NAMA’s pursuit of the Dunnes in Connecticut continues and throws up drama on most days with each side filing applications and affidavits. At its heart, NAMA which is owed €185m by Sean Dunne is trying to get its hands on money or assets in the possession of the Dunnes, Sean and his wife Gayle and claims that there were fraudulent transfers of wealth from husband to wife aimed at hiding the wealth from creditors. And at its heart, the Dunnes are saying they do indeed still have wealth, but it is Gayle’s own wealth, and this wealth comes about from perfectly lawful transfers between husband and wife during the good years. Today, we can exclusively bring you the latest filed documents in the case – there are two very large PDF files here and here.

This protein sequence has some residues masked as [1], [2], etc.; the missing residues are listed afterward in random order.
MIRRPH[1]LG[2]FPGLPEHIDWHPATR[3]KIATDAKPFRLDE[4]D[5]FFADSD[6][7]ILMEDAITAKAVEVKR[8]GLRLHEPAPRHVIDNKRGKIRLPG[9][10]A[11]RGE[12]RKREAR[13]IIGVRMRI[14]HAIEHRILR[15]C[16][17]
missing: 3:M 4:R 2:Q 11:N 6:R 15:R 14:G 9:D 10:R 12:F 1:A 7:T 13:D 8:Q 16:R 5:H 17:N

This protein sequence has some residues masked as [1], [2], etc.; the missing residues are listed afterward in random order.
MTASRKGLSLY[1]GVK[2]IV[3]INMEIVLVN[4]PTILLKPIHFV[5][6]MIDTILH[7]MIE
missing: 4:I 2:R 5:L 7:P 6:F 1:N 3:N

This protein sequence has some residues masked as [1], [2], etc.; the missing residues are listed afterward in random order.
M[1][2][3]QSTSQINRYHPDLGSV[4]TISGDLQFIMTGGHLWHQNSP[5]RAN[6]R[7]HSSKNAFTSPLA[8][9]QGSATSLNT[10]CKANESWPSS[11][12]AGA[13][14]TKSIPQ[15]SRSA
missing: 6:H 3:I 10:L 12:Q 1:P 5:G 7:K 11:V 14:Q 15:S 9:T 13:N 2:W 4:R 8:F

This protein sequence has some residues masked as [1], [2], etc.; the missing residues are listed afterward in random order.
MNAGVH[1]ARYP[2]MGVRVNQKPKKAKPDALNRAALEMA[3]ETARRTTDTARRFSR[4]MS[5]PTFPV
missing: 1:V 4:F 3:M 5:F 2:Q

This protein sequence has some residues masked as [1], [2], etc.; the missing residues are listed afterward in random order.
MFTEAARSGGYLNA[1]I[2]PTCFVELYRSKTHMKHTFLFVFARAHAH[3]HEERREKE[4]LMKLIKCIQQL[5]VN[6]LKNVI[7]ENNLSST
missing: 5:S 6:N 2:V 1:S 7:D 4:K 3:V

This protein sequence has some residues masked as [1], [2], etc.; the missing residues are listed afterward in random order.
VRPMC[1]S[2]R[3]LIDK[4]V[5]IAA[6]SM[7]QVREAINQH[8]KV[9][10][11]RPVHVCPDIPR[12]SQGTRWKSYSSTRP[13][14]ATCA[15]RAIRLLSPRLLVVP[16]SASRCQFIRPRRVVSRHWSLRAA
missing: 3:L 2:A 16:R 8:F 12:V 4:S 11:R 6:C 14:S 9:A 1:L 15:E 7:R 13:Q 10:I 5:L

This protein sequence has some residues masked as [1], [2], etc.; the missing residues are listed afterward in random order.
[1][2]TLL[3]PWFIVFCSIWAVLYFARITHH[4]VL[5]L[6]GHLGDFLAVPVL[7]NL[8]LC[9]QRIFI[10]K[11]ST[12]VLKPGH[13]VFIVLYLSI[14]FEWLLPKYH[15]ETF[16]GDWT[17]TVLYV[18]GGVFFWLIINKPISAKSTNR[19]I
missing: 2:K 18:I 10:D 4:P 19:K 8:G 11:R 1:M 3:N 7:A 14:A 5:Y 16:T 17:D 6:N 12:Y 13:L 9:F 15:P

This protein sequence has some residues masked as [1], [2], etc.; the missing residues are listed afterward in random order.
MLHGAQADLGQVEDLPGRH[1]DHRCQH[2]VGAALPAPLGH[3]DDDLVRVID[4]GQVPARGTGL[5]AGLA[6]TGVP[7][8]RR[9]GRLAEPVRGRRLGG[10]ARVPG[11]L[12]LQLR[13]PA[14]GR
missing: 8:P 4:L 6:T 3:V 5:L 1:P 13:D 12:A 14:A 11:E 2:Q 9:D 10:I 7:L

In recent days, NAMA has succeeded in getting the case classified as a “complex case” which appears just to mean that the hearing will last about four weeks and will be heard by the same judge throughout. The Dunnes have filed a motion to dismiss some of the aspects of NAMA’s case and they are also trying to compel several NAMA executives, including its CEO Brendan McDonagh and recently-resigned asset manager, Kevin Nowlan, to individually produce witness statements and documentation – termed “deposition notices” in the US -and NAMA is very upset about this request.
So, what do we learn? Sean claims that by June 2007, he had a net worth of €500m. Gayle, who is now styled “Gayle Killilea-Dunne” was never indebted to NAMA. NAMA is accused of pursuing Gayle for “public relations” purposes. Sean says that Gayle was “never a shareholder or director of any of the corporate entities” that Sean owned/and or controlled.